An illustration of the music video of deja vu

Rodrigo’s ‘Deja Vu’ Proves Why She’s Pop’s Biggest Up and Coming Star

The new song is another hit from the young artist, who continues to find inspiration from music legends like Lorde and Taylor Swift.
April 19, 2021
5 mins read

Eighteen-year-old singer-songwriter — and now international popstar — Olivia Rodrigo is the first artist to have both of her first two singles (“drivers license” and “deja vu”) earn a spot in the top 10 of Billboard’s Hot 100.

Her newest song, “deja vu,” was released April 1, 2021, around four months after the release of her worldwide No. 1 hit, “drivers license.” Currently, “deja vu” sits at No. 8 on the Hot 100 chart, while “drivers license” is at No. 5.

Although the song is a far cry from her previous ballad, “deja vu” is just as lyrically and musically refined. Besides the obvious success, the mid-tempo pop song is only a minuscule reflection of the musical brilliance listeners can expect from Rodrigo’s highly anticipated upcoming album, “SOUR,” which will be released on May 21.

Rodrigo and her producer, Dan Nigro, wrote the song in a studio session based around a lyric that Rodrigo kept in the Notes app on her phone: “When she’s with you, do you get deja vu?”

The song’s production, however, was a long process for the pair since they were in different locations at the time. Some of the recordings used in production were actually iPhone recordings that the pair recorded separately.

The song builds from simple musical production and serene lyrics to a surprising turn of narrative, and it has a psychedelic composition consisting of drums and a mellotron, which gives off the sound of a distorted guitar. The song also includes saxophones, flutes and a toy piano, along with Rodrigo’s harmonies and scream-singing, which comes into play in the second verse as well as the bridge.

One of the hidden gems of the song is a softly spoken “I love you” placed between the second verse and the chorus, which Rodrigo recorded on her iPhone. This is a reference to the verse that states, “Now I bet you even tell her / how you love her / in between the chorus and the verse.” This part of the song is so faint that you have to be actively listening to hear it.

What makes “deja vu” one of a kind is that there is both a distinct symmetry and parity between what is happening lyrically and compositionally. The hidden “I love you” is a direct reference to the second verse, and in the first verse when she sings “Being annoying / singing in harmony,” Rodrigo adds a brief harmonic vocal line for those lyrics. Each of these little nuances adds to the depth of the song.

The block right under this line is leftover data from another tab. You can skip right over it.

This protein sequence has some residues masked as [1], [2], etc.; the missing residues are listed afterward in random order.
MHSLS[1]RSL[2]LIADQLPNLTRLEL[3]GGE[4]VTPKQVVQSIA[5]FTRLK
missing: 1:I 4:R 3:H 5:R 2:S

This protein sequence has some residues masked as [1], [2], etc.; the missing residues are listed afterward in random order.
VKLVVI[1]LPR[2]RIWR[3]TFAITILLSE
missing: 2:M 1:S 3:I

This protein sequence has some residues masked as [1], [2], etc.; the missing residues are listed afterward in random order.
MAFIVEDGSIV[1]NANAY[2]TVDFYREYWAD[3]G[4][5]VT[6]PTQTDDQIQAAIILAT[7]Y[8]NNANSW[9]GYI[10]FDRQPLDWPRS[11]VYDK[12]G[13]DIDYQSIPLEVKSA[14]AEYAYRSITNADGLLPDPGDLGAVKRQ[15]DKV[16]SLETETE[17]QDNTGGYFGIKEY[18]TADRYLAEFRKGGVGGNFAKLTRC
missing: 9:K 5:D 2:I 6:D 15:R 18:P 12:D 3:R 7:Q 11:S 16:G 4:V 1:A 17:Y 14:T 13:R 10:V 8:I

Rodrigo and Nigro also increase the volume and intensity of the song as it progresses. Up until the second verse, the song only features a toy piano and a few other instruments before drums and the full band are added. This creates the illusion of a ballad, which Rodrigo fans would be used to, but the song slowly transitions to a shockingly full sound with bold lyrics.

What brings the musicality of the song to a peak is the bridge, where Rodrigo sings, “Strawberry ice cream in Malibu / don’t act like we didn’t do that shit too / you’re trading jackets like we used to do / (yeah, everything is all reused) / play her piano, but she doesn’t know (oh, oh) / that I was the one who taught you Billy Joel (oh) / a different girl now, but there’s nothing new / (I know you get déjà vu).”

The lyrics in parentheses are actually scream-sung by Rodrigo, which she stated to Rolling Stone was inspired by Taylor Swift’s “Cruel Summer.” The bridge also leads to the outro of the song instead of a repeated chorus, positioning the song as an expanded crescendo of lyrical and musical complexity.

Along with Swift, Rodrigo has also listed Lorde as a musical inspiration. Although Swift is directly referenced in the production of “deja vu,” Lorde’s unique synth-pop sound appears to be a musical manifestation in the song — think “Green Light” from her 2017 album, “Melodrama.”

“Deja vu” is an indie-pop song with DIY instrumentals that are nicely complemented by the song’s tongue-in-cheek lyrics, marking Rodrigo’s versatility. The song shows that she and Nigro are a team to watch when it comes to modern pop.

Although some may say her success comes from the assumed love triangle between her co-star Joshua Bassett, Sabrina Carpenter and herself, her music is truly successful because it is a reflection of her talent and artistry, as well as an indication of the type of artists that modem music legends like Swift and Lorde can create.

Following in the footsteps of her idols, Rodrigo is making a name for herself as a woman in music.

Kieran Benson, Luther College

Writer Profile

Kieran Benson

Luther College
Communication Studies and English Writing

I’m a senior at Luther College studying Communication Studies and English Writing. I enjoy writing about media and music, and Study Breaks gives me a great opportunity to write about topics that I am interested in.

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